Cherry Season

“What to do with all those cherries?” is a question you hear a lot around here (rural Southern Germany) these days. One big cherry tree can feed a lot of people, and after we got the first load from a neighbor last week we received a second batch the other day from another neighbor. Nobody is willing to let anything go to waste. In this case about ten pounds of freshly plucked cherries.

My mom is an avid apple and plum dryer and tried drying cherries for the first time last year which she then sent to us kids. In order to make them suitable for thoughtless consumption or as a cereal topping the cherries have to be pitted first. We used our trusted cherry-pitter, a fine example of GDR craftsmanship a lot older than myself.

Cherry Pitter

The washed cherries go into the top, roll down a small pipe, you jam onto the metal thingy which has a little cross, much like a screwdriver, on the bottom that punches out the pit. Or, as in an incident manymany year ago, parts of your thumb, creating my first ever major blood blister. You gotta be careful around these things! Once the cherries are pitted, they are put on trays which are then stacked on top of each other above a special drying apparatus – think a mild blow dryer.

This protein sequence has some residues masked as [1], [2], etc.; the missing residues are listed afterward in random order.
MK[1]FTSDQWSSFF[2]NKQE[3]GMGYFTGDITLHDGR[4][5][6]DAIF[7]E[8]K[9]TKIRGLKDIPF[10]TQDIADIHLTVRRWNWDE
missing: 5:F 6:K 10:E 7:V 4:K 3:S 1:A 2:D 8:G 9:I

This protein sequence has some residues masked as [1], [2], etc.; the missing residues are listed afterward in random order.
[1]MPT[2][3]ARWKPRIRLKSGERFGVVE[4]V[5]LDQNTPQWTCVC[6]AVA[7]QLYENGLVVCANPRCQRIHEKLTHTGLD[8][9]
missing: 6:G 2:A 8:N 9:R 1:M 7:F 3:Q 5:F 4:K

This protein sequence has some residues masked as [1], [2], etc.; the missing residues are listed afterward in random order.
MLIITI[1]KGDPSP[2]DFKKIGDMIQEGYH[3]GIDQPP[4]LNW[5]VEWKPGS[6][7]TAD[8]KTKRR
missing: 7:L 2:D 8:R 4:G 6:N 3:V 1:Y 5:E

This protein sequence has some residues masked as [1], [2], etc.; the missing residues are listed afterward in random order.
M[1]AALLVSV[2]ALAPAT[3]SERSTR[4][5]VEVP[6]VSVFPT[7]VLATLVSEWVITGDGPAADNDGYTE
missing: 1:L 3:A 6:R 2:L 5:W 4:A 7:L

DörrgerätSide note: If this was a riddle, which would be the clue that told you which country this picture was taken in?

We managed to fill eight trays. They have to sit on the dryer for about 48 hrs. And obviously, the bottom tray will be done first, after about 18 hrs, we take them out one after the other. Drying times vary depending on how much water a certain type of fruit contains. Thinly sliced apples – which are always sent to us in fall – go much quicker.

Et voilà: home-dried cherries from the garden.

Dried Cherries


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